A Word on Pre­bi­otics

Consumer Voice - - Food & Stuff/ Probiotics -

A pre­bi­otic is a type of fi­bre that passes through the gas­troin­testi­nal tract undi­gested and stim­u­lates the growth and/or ac­tiv­ity of cer­tain ‘good’ bac­te­ria in the large in­tes­tine. How­ever, while all pre­bi­otics are con­sid­ered to be ‘fi­bre’, not all fi­bre has pre­bi­otic ef­fects.

The gut flora can also be kept healthy by con­sum­ing pre­bi­otics. Pre­bi­otics are non-di­gestible food in­gre­di­ents that pro­mote the growth of ben­e­fi­cial mi­croor­gan­isms in the in­testines. Pre­bi­otic food items in­crease the num­ber or ac­tiv­ity of bi­fi­dobac­te­ri­aand lac­tic acid bac­te­ria, which are known to im­part ben­e­fi­cial ef­fects on health. It has been demon­strated that they have ben­e­fi­cial ef­fects on cal­cium and other min­eral ab­sorp­tion, im­munesys­tem ef­fec­tive­ness, bowel acid­ity, re­duc­tion of col­orec­tal cancer risk, in­flam­ma­tory bowel dis­ease, hy­per­ten­sion and defe­ca­tion fre­quency. Pre­bi­otics may also be ef­fec­tive in de­creas­ing the num­ber of in­fec­tious episodes need­ing an­tibi­otics and the to­tal num­ber of in­fec­tions in chil­dren aged 0–24 months.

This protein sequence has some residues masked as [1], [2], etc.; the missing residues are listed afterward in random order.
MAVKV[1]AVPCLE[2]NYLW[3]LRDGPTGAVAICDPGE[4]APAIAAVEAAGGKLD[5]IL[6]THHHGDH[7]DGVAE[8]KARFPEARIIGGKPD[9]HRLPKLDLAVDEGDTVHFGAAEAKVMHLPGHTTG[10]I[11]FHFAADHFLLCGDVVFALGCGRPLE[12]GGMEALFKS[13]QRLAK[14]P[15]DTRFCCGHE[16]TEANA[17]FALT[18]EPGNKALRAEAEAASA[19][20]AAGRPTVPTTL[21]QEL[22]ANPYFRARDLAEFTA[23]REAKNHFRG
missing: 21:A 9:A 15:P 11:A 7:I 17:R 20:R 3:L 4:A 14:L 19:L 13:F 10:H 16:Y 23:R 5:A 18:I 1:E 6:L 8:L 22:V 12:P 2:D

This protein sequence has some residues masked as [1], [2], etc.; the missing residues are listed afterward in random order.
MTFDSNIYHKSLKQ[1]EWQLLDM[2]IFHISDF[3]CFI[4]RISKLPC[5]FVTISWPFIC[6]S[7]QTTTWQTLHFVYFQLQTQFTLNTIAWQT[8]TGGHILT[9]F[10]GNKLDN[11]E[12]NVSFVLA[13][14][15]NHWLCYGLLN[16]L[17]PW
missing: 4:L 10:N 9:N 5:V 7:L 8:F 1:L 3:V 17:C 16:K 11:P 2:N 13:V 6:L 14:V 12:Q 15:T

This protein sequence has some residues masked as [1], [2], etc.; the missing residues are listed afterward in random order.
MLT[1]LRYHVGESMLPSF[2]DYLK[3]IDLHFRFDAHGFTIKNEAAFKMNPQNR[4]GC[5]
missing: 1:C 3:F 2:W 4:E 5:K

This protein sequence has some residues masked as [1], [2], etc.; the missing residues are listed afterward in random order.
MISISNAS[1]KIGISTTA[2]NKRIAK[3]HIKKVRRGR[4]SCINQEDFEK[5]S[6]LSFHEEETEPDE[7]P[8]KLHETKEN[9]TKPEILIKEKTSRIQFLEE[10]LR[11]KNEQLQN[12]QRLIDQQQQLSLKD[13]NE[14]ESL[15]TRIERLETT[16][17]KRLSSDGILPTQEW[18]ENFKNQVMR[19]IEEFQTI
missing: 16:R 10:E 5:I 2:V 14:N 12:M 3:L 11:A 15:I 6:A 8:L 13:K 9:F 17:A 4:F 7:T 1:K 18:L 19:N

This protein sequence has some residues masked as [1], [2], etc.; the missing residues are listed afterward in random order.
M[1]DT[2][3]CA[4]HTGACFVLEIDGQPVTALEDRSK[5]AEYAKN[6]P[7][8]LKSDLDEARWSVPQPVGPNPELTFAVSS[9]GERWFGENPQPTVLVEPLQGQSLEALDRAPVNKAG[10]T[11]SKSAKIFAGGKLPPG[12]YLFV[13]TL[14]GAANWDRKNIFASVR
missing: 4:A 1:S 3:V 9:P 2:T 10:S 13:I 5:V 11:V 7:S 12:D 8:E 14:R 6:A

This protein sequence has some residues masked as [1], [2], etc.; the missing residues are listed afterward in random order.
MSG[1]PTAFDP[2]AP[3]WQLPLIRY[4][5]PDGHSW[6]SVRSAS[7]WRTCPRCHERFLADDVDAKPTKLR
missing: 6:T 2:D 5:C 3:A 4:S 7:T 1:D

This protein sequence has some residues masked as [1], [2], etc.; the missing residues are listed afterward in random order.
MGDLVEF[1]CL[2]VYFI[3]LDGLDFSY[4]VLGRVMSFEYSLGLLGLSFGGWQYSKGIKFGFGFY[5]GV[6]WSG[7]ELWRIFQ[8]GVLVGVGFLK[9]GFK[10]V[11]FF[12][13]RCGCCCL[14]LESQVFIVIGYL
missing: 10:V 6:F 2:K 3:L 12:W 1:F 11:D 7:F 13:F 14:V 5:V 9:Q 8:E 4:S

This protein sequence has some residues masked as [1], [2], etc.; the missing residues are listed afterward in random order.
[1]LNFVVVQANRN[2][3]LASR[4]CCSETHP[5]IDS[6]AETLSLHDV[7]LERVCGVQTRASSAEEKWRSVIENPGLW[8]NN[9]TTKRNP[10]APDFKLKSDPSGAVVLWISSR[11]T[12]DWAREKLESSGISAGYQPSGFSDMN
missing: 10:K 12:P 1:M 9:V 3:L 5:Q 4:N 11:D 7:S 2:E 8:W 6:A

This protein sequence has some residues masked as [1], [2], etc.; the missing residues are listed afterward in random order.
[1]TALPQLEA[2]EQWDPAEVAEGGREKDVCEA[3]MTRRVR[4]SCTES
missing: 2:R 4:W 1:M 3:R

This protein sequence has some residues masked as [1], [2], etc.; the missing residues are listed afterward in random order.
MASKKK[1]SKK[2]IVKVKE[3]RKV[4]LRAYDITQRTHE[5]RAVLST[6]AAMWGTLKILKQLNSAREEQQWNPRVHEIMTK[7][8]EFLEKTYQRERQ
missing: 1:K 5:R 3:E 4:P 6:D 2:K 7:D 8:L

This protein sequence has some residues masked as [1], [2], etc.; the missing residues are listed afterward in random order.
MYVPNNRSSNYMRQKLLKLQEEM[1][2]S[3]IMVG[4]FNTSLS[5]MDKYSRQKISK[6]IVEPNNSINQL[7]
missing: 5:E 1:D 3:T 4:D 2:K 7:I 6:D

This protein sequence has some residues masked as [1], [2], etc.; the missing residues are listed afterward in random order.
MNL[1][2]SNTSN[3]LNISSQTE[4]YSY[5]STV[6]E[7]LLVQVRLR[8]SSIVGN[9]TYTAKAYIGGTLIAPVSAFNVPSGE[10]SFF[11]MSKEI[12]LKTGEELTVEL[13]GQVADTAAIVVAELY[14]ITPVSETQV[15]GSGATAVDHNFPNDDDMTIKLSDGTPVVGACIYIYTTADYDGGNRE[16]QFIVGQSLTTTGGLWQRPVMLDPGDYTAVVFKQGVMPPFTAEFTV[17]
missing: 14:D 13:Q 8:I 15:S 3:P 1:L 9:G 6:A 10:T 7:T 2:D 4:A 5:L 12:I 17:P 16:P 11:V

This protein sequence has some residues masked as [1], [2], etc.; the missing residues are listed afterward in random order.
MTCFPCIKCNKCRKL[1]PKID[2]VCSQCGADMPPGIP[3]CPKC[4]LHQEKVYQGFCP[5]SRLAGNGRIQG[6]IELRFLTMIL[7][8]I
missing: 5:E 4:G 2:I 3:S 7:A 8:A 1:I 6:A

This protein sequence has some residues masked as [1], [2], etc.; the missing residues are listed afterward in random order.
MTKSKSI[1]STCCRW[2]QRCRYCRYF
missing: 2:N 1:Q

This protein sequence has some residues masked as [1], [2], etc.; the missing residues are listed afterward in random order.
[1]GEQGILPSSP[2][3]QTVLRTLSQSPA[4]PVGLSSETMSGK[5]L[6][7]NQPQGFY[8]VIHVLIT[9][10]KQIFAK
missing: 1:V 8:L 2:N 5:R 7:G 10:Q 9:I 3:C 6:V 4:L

The food items known to have pre­bi­otic ef­fects in­clude gum ara­bic, raw and dry gar­lic, raw and dry onion, wheat bran, raw ba­nana, cooked whole wheat flour, soy­beans, pota­toes (boiled), pota­toes (with skin), and wheat germ. The rec­om­men­da­tion for pre­bi­otics is not set yet by any gov­ern­ing body – the ideal rec­om­men­da­tions typ­i­cally range from 4 to 8 grams for gen­eral di­ges­tive health sup­port.

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